Meanwhile, Brazil’s bar association voted overwhelmingly to launch impeachment proceedings, stating that it is poised to file an impeachment request to the parliament in addition to at least eight impeachment requests already submitted by the lawmakers.
“We are requesting the impeachment of another president of the republic, the second time… in one year and four months,” the association’s president, Claudio Lamachia said, as cited by the Financial Times.
Temer, who insists he is innocent in the corruption scandal, was on the verge of losing support of his key coalition partner, PSDB, on Sunday. It was supposed to decide whether to walk out of the coalition with Temer’s PMDB, but Temer was spared as it cancelled the session last minute.
The Brazilian leader is accused of approving a bribe to the former parliament speaker Eduardo Cunha, who is now serving a prison sentence on corruption charges involving the country’s state-run oil giant Petrobras. Cunha was one of the key senior lawmakers pushing for the ouster of Rousseff last year.
The current revelations stem from tape recordings submitted in the case of Joesley Batista, co-owner of Brazil’s largest meatpacking company, JBS. Temer has rejected all the claims implicating him in the scandal, arguing that the tapes were tampered with. Temer has insisted he will not step down.
1. The US and Middle Eastern countries have backed a new pact that promises to provide extra troops for defeating Islamic State, singles out Iran for destabilizing the region, and says that Riyadh is to become the heart of the region’s counter-terrorism operations. - 2. Described as the Riyadh Declaration, the document was signed following US President Donald Trump’s visit to the Saudi capital for a summit that brought in Islamic representatives from 55 countries, and vowed “to combat terrorism in all its forms, address its intellectual roots, dry up its sources of funding and to take all necessary measures to prevent and combat terrorist crimes in close cooperation among their states.”.........
The US and Middle Eastern countries have backed a new pact that promises to provide extra troops for defeating Islamic State, singles out Iran for destabilizing the region, and says that Riyadh is to become the heart of the region’s counter-terrorism operations.
Described as the Riyadh Declaration, the document was signed following US President Donald Trump’s visit to the Saudi capital for a summit that brought in Islamic representatives from 55 countries, and vowed “to combat terrorism in all its forms, address its intellectual roots, dry up its sources of funding and to take all necessary measures to prevent and combat terrorist crimes in close cooperation among their states.”
“The leaders welcomed the establishment of a global center for countering extremist thought to take base in Riyadh, and praised the center's strategic objectives of combating intellectual, media and digital extremism and promoting coexistence and tolerance among peoples,” said the text of the document, published by the Saudi Press Agency.
The exact membership of what the communique called the Middle East Strategic Alliance will be decided next year, but putative members have committed to assembling “a reserve force of 34,000 troops to support operations against terrorist organizations in Iraq and Syria when needed.”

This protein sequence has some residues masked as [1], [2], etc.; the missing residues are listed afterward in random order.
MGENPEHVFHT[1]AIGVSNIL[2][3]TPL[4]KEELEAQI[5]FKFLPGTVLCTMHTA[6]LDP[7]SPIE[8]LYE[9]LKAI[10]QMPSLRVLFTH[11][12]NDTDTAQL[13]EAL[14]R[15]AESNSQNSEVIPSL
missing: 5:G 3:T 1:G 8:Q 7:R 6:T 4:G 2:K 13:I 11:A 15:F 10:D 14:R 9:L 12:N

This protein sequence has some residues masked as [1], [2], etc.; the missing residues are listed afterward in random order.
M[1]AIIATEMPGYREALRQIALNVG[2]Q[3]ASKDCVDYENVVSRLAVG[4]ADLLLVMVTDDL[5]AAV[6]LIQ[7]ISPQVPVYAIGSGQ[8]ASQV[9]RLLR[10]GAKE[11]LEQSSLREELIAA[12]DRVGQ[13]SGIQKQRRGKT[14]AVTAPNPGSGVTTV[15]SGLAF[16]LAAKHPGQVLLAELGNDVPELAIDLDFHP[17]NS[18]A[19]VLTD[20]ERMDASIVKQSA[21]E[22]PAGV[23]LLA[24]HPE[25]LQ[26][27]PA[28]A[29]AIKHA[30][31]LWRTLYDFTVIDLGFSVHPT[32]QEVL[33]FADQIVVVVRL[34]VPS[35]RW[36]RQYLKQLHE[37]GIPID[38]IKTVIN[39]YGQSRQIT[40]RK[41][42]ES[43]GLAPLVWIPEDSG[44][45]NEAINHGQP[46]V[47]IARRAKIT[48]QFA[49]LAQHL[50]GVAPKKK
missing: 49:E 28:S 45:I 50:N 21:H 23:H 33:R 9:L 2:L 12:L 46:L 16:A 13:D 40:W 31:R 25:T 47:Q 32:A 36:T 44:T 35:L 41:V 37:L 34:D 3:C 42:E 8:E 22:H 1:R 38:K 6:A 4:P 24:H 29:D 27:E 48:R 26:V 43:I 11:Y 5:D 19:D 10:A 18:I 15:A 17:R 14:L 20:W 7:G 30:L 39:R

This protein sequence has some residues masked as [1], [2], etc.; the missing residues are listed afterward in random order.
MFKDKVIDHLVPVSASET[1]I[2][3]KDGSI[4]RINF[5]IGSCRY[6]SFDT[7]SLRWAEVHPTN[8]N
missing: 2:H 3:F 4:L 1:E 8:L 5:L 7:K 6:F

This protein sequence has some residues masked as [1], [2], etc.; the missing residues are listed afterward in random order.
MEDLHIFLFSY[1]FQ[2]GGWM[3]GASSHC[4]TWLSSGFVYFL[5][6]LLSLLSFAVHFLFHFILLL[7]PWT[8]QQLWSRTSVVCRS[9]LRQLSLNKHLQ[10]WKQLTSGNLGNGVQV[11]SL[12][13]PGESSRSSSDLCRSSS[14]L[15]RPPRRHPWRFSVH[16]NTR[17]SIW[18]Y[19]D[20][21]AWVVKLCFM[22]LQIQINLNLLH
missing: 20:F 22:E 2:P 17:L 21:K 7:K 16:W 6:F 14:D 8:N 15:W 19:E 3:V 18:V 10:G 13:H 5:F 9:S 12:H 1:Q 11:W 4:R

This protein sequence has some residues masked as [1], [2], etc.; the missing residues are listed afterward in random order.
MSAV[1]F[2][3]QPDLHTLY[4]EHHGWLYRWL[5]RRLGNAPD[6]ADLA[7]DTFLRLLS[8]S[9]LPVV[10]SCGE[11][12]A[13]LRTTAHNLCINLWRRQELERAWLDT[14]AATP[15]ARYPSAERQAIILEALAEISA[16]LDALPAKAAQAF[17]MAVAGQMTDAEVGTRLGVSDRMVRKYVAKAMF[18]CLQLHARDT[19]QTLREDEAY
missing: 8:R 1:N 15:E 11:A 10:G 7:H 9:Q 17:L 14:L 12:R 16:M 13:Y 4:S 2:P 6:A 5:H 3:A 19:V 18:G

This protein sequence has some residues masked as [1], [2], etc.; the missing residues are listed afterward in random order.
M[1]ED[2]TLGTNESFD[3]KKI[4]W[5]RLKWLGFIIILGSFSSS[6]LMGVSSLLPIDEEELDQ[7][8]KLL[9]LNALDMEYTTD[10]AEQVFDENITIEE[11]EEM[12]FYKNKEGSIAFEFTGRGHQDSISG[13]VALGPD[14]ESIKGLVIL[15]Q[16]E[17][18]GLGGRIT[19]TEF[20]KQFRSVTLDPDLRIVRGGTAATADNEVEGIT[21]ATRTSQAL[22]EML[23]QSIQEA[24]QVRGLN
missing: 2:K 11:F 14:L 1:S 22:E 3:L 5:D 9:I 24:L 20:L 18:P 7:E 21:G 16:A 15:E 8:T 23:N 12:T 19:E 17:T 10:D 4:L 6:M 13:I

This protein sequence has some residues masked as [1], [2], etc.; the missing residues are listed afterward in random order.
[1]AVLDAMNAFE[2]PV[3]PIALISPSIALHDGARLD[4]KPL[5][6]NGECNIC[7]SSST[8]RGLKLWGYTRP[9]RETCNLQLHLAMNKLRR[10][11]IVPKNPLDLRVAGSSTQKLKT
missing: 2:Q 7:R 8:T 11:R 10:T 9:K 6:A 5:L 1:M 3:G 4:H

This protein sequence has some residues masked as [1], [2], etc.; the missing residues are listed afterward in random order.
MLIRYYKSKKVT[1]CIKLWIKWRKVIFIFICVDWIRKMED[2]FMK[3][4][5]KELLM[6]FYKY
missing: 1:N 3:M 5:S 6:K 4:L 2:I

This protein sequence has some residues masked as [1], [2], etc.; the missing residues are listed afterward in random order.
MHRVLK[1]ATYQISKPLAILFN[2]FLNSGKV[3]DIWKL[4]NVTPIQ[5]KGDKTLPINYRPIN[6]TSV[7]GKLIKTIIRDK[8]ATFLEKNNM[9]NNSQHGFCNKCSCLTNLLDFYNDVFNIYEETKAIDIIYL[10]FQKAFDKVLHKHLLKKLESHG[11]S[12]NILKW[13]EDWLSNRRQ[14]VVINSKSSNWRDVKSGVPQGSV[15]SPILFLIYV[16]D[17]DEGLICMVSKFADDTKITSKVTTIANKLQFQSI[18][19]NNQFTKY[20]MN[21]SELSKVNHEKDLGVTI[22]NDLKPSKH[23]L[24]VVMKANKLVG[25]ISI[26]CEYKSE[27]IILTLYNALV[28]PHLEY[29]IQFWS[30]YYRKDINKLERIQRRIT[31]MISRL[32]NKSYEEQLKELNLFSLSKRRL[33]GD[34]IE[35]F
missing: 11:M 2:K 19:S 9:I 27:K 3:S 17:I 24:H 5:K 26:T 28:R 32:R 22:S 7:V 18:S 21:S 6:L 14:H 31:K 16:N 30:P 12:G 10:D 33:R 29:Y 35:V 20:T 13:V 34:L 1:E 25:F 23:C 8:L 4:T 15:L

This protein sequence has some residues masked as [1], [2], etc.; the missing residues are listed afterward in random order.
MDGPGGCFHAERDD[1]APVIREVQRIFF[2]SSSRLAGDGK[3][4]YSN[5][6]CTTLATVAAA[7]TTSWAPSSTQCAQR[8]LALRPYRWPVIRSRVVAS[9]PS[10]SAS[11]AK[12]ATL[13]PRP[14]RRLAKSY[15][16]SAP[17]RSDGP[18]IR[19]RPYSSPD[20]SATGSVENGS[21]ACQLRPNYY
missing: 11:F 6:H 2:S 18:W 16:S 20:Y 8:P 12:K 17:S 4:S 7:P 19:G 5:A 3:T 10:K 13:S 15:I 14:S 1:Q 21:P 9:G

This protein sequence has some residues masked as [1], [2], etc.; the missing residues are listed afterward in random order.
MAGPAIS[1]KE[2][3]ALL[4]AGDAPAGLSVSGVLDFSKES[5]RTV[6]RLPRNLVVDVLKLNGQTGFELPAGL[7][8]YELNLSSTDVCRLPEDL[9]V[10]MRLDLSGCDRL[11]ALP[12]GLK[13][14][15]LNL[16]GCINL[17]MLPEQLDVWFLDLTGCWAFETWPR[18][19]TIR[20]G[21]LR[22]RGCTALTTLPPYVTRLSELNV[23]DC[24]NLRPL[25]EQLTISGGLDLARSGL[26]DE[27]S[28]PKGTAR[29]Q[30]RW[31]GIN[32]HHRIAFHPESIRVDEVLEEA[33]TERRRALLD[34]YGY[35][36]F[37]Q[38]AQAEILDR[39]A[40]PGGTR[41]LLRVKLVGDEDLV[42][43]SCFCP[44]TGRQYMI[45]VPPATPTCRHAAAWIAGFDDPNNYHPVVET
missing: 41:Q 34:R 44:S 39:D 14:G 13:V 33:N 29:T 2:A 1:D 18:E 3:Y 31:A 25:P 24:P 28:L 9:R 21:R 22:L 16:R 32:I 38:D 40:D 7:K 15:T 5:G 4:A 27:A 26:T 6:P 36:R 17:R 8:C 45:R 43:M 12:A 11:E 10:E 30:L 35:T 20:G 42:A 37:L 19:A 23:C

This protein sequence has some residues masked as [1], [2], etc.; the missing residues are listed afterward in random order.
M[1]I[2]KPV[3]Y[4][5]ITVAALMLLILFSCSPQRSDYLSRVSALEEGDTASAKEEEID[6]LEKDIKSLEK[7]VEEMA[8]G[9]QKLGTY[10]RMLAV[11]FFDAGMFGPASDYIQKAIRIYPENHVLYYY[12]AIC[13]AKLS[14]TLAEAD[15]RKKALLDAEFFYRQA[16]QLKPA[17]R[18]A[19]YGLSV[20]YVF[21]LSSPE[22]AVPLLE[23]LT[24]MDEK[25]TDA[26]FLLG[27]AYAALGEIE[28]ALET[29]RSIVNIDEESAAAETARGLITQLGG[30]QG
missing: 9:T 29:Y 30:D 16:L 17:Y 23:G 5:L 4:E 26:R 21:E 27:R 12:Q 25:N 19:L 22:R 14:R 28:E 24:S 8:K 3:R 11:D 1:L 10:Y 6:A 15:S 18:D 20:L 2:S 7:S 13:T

Currently the burden of anti-IS combat in both states is being shouldered mostly by local troops and Kurdish forces, with the international coalition providing air support, equipment and funding.
Despite a stated desire for inclusivity and tolerance – the declaration advocates “a rejection of any attempt to draw a link between terrorism and any religion, culture or race, affirming their determination to protect and promote a culture of tolerance, coexistence and constructive cooperation among different countries, religions and cultures” – an entire third of the resolution was aimed specifically against Iran, a Shia-majority state, and its “sectarian agendas.”
“The leaders confirmed their absolute rejection of the practices of the Iranian regime designed to destabilize the security and stability of the region and the world at large and for its continuing support for terrorism and extremism,” said the final communique, which also accused the Islamic Republic of running a “dangerous ballistic missiles program” and “continuing interference in the domestic affairs of other countries.”
While rich in specific epithets, the declaration broadly followed the agenda of Sunday’s Sunni-dominated Riyadh summit, and the speech delivered by Trump, which mentioned Iran a dozen times, and accused it of “spreading destruction and chaos across the region.”
‘Drive them out’
Trump’s speech called on the leaders of the Muslim world to join their efforts in fighting terrorism and extremist ideologies, and pledged unconditional support to the US’s old and new allies in the region.
“Our goal is a coalition of nations who share the aim of stamping out extremism and providing our children a hopeful future that does honor to God,” Trump said.
“This is a battle between barbaric criminals who seek to obliterate human life, and decent people of all religions who seek to protect it. This is a battle between good and evil,” Trump adding, stressing that the Muslim countries should take an active role in this battle and make a choice that no one else can make for them.